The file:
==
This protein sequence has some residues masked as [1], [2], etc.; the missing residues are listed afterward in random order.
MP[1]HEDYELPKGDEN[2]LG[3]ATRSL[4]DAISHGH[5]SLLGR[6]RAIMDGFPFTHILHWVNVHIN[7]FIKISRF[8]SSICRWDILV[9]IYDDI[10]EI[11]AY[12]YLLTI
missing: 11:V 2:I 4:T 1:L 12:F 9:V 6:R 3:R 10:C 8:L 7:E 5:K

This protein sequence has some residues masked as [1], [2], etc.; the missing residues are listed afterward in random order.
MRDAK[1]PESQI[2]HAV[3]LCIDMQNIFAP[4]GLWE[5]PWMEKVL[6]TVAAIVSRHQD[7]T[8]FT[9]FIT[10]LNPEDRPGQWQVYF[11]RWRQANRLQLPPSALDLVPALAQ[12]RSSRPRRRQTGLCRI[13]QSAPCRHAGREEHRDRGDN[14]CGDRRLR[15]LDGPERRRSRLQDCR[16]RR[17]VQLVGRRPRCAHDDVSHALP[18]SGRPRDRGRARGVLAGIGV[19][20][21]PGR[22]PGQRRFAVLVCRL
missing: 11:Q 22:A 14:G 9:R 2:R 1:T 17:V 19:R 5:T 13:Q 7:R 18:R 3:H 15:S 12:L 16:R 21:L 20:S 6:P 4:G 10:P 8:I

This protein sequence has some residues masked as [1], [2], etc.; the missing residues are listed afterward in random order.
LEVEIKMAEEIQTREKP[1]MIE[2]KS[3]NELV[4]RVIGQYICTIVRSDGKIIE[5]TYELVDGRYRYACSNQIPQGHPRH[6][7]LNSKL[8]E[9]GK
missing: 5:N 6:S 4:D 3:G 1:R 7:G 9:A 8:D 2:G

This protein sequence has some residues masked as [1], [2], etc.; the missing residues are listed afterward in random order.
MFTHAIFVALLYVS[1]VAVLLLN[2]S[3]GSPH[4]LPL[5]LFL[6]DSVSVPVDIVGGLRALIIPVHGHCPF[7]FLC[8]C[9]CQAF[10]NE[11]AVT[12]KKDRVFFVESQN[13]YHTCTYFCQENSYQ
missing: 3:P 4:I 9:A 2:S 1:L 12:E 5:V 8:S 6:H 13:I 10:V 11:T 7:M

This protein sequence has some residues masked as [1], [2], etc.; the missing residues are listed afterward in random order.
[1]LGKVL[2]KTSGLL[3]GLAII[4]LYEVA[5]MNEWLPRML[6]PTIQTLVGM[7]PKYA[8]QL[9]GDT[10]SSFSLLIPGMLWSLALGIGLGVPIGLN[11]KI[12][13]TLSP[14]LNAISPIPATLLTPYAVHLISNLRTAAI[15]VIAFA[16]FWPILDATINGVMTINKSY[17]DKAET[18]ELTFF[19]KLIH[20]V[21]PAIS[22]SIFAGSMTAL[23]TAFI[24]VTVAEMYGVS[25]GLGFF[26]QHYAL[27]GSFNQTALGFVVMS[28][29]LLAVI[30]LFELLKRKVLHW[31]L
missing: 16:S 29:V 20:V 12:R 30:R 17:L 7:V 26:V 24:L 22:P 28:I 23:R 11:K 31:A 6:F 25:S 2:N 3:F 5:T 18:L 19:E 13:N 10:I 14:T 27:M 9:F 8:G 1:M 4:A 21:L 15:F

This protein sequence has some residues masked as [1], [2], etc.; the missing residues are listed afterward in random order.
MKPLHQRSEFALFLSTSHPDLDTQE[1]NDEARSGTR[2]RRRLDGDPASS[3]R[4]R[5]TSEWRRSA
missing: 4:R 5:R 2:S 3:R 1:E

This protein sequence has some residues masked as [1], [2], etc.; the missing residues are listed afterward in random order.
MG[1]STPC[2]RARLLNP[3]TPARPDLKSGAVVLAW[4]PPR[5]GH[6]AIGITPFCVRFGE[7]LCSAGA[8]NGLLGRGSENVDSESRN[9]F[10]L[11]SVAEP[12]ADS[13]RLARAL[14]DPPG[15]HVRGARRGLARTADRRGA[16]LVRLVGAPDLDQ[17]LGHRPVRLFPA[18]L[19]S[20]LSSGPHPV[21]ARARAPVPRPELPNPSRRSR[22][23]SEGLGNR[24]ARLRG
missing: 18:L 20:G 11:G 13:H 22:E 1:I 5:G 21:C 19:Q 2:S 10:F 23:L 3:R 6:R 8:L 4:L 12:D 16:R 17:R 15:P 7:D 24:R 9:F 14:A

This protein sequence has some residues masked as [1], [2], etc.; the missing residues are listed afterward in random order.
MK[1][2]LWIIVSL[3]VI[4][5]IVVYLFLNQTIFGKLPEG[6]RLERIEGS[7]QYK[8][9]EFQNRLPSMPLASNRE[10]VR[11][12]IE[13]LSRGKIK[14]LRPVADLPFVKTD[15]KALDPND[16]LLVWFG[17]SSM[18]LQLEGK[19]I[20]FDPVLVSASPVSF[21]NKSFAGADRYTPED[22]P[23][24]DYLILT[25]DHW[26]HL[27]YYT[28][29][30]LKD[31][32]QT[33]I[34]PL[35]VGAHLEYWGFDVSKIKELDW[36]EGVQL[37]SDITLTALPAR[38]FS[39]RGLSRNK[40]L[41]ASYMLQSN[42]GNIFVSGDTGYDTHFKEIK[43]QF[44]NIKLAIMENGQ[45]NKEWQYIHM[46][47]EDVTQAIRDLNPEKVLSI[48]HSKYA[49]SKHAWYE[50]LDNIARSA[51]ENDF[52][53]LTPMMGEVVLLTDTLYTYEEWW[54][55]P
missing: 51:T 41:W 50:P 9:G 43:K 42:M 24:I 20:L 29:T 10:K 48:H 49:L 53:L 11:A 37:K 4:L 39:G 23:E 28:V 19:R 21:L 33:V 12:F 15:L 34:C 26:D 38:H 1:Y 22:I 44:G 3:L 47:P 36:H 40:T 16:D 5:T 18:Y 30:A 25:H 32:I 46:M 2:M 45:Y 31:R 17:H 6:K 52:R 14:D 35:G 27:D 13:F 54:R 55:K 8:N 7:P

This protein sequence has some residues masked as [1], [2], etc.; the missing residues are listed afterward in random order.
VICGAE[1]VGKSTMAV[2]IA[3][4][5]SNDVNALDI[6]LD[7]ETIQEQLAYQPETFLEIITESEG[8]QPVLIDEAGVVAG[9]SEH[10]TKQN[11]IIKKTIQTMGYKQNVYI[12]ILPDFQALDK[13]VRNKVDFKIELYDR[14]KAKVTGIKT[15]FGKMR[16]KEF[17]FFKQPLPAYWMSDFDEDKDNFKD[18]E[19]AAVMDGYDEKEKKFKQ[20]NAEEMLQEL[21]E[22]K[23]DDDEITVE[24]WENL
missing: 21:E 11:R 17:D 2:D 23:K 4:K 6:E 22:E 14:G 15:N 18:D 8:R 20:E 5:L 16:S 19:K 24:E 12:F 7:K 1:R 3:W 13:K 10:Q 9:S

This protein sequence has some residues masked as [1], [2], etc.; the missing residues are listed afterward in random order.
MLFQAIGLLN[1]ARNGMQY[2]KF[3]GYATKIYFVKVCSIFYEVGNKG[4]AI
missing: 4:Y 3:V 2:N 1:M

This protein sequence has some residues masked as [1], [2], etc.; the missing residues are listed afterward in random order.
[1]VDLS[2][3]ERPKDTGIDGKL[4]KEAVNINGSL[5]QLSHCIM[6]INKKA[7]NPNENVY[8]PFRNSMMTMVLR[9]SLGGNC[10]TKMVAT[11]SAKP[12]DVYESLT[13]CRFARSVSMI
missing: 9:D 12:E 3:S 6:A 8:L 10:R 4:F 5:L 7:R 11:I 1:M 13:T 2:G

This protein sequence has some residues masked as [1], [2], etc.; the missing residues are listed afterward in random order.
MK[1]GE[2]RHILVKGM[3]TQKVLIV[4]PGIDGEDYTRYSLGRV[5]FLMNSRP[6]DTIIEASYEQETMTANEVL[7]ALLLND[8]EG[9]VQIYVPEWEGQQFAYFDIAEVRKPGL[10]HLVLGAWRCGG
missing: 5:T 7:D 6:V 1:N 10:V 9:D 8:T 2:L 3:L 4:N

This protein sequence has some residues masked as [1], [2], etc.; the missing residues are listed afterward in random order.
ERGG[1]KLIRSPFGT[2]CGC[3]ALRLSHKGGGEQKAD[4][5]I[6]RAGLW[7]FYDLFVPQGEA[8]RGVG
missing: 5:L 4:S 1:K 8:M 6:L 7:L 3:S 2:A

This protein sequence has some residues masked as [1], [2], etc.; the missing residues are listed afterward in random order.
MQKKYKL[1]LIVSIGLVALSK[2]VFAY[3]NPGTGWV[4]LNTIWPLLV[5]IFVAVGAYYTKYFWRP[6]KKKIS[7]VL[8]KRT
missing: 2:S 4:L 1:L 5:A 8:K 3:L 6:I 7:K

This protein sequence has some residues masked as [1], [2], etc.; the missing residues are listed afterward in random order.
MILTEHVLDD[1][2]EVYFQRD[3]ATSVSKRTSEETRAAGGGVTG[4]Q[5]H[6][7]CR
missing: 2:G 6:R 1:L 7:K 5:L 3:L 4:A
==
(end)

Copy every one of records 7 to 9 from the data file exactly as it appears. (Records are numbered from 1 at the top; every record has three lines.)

This protein sequence has some residues masked as [1], [2], etc.; the missing residues are listed afterward in random order.
MG[1]STPC[2]RARLLNP[3]TPARPDLKSGAVVLAW[4]PPR[5]GH[6]AIGITPFCVRFGE[7]LCSAGA[8]NGLLGRGSENVDSESRN[9]F[10]L[11]SVAEP[12]ADS[13]RLARAL[14]DPPG[15]HVRGARRGLARTADRRGA[16]LVRLVGAPDLDQ[17]LGHRPVRLFPA[18]L[19]S[20]LSSGPHPV[21]ARARAPVPRPELPNPSRRSR[22][23]SEGLGNR[24]ARLRG
missing: 18:L 20:G 11:G 13:H 22:E 1:I 5:G 21:C 19:Q 2:S 10:F 23:L 3:R 6:R 8:L 4:L 12:D 16:R 17:R 15:P 7:D 24:R 9:F 14:A

This protein sequence has some residues masked as [1], [2], etc.; the missing residues are listed afterward in random order.
MK[1][2]LWIIVSL[3]VI[4][5]IVVYLFLNQTIFGKLPEG[6]RLERIEGS[7]QYK[8][9]EFQNRLPSMPLASNRE[10]VR[11][12]IE[13]LSRGKIK[14]LRPVADLPFVKTD[15]KALDPND[16]LLVWFG[17]SSM[18]LQLEGK[19]I[20]FDPVLVSASPVSF[21]NKSFAGADRYTPED[22]P[23][24]DYLILT[25]DHW[26]HL[27]YYT[28][29][30]LKD[31][32]QT[33]I[34]PL[35]VGAHLEYWGFDVSKIKELDW[36]EGVQL[37]SDITLTALPAR[38]FS[39]RGLSRNK[40]L[41]ASYMLQSN[42]GNIFVSGDTGYDTHFKEIK[43]QF[44]NIKLAIMENGQ[45]NKEWQYIHM[46][47]EDVTQAIRDLNPEKVLSI[48]HSKYA[49]SKHAWYE[50]LDNIARSA[51]ENDF[52][53]LTPMMGEVVLLTDTLYTYEEWW[54][55]P
missing: 51:T 41:W 50:P 9:G 43:K 42:M 24:I 20:L 29:T 10:K 48:H 49:L 53:L 11:A 37:K 4:L 39:G 23:E 28:V 19:R 21:L 33:V 12:F 15:L 34:C 26:D 38:H 1:Y 22:I 44:G 3:L 47:P 36:H 40:T 16:D 5:T 18:Y 30:A 25:H 32:I 46:M 2:M 45:Y 31:R 17:H 6:K 52:R 14:D 35:G 27:D 13:F 54:R 55:K 8:N 7:P

This protein sequence has some residues masked as [1], [2], etc.; the missing residues are listed afterward in random order.
VICGAE[1]VGKSTMAV[2]IA[3][4][5]SNDVNALDI[6]LD[7]ETIQEQLAYQPETFLEIITESEG[8]QPVLIDEAGVVAG[9]SEH[10]TKQN[11]IIKKTIQTMGYKQNVYI[12]ILPDFQALDK[13]VRNKVDFKIELYDR[14]KAKVTGIKT[15]FGKMR[16]KEF[17]FFKQPLPAYWMSDFDEDKDNFKD[18]E[19]AAVMDGYDEKEKKFKQ[20]NAEEMLQEL[21]E[22]K[23]DDDEITVE[24]WENL
missing: 21:E 11:R 17:D 2:D 23:K 4:K 6:E 22:E 14:G 15:N 18:D 8:R 20:E 5:L 16:S 19:K 24:E 12:F 7:K 1:R 3:W 13:K 10:Q 9:S